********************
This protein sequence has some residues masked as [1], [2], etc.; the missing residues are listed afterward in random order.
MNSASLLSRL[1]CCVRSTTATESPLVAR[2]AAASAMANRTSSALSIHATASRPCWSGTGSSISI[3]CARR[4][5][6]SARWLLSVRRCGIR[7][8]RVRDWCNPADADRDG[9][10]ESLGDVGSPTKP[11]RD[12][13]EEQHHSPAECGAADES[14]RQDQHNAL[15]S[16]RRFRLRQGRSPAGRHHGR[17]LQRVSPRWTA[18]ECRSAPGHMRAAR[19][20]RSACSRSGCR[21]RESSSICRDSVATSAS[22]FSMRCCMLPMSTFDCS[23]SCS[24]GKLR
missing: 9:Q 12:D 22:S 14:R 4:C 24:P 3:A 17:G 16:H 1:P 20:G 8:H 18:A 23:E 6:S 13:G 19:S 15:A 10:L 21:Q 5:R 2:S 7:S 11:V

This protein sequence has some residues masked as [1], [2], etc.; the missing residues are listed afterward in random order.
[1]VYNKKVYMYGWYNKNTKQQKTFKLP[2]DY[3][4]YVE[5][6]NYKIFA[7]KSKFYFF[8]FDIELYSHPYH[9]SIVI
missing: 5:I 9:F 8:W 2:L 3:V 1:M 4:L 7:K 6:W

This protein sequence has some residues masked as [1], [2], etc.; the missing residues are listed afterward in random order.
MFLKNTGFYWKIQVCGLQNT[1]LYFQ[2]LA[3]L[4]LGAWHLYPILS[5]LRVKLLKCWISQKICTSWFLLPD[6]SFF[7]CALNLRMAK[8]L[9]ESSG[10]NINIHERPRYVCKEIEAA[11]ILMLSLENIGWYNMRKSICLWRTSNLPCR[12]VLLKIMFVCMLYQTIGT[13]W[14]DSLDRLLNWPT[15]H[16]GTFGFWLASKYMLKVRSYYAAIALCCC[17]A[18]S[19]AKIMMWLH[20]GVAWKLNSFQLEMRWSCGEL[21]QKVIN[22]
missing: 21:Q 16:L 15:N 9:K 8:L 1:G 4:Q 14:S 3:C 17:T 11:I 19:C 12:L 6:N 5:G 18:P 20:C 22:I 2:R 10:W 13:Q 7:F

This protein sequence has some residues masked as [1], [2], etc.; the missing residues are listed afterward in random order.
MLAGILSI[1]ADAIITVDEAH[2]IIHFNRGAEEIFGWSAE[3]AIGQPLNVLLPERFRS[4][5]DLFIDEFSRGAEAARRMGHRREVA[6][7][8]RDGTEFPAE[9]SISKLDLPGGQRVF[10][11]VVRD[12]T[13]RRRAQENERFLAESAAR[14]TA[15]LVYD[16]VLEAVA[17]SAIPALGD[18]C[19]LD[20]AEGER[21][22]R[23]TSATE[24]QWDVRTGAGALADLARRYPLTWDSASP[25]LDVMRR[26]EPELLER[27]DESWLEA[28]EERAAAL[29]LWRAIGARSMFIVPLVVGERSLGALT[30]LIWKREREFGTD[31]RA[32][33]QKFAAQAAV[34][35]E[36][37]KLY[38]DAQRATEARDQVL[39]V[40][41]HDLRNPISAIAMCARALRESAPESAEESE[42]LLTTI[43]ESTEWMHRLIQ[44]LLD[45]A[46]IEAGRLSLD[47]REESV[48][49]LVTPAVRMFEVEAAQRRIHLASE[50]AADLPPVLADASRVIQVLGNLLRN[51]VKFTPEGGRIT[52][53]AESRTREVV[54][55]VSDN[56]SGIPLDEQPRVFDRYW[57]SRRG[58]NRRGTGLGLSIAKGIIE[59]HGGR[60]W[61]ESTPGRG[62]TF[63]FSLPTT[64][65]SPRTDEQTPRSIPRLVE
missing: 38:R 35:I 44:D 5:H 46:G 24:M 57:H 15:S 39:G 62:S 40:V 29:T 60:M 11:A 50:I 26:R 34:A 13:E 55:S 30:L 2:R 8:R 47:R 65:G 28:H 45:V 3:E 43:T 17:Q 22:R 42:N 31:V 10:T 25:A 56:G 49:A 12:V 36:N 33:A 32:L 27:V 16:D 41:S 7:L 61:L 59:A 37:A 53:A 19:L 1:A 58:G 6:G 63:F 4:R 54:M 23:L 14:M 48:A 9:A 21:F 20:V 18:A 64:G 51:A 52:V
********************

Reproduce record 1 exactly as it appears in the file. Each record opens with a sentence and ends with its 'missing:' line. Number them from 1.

This protein sequence has some residues masked as [1], [2], etc.; the missing residues are listed afterward in random order.
MNSASLLSRL[1]CCVRSTTATESPLVAR[2]AAASAMANRTSSALSIHATASRPCWSGTGSSISI[3]CARR[4][5][6]SARWLLSVRRCGIR[7][8]RVRDWCNPADADRDG[9][10]ESLGDVGSPTKP[11]RD[12][13]EEQHHSPAECGAADES[14]RQDQHNAL[15]S[16]RRFRLRQGRSPAGRHHGR[17]LQRVSPRWTA[18]ECRSAPGHMRAAR[19][20]RSACSRSGCR[21]RESSSICRDSVATSAS[22]FSMRCCMLPMSTFDCS[23]SCS[24]GKLR
missing: 9:Q 12:D 22:S 14:R 4:C 24:P 3:A 17:G 16:H 1:P 20:G 8:H 18:A 23:E 6:S 13:G 19:S 15:A 10:L 21:Q 5:R 2:S 7:S 11:V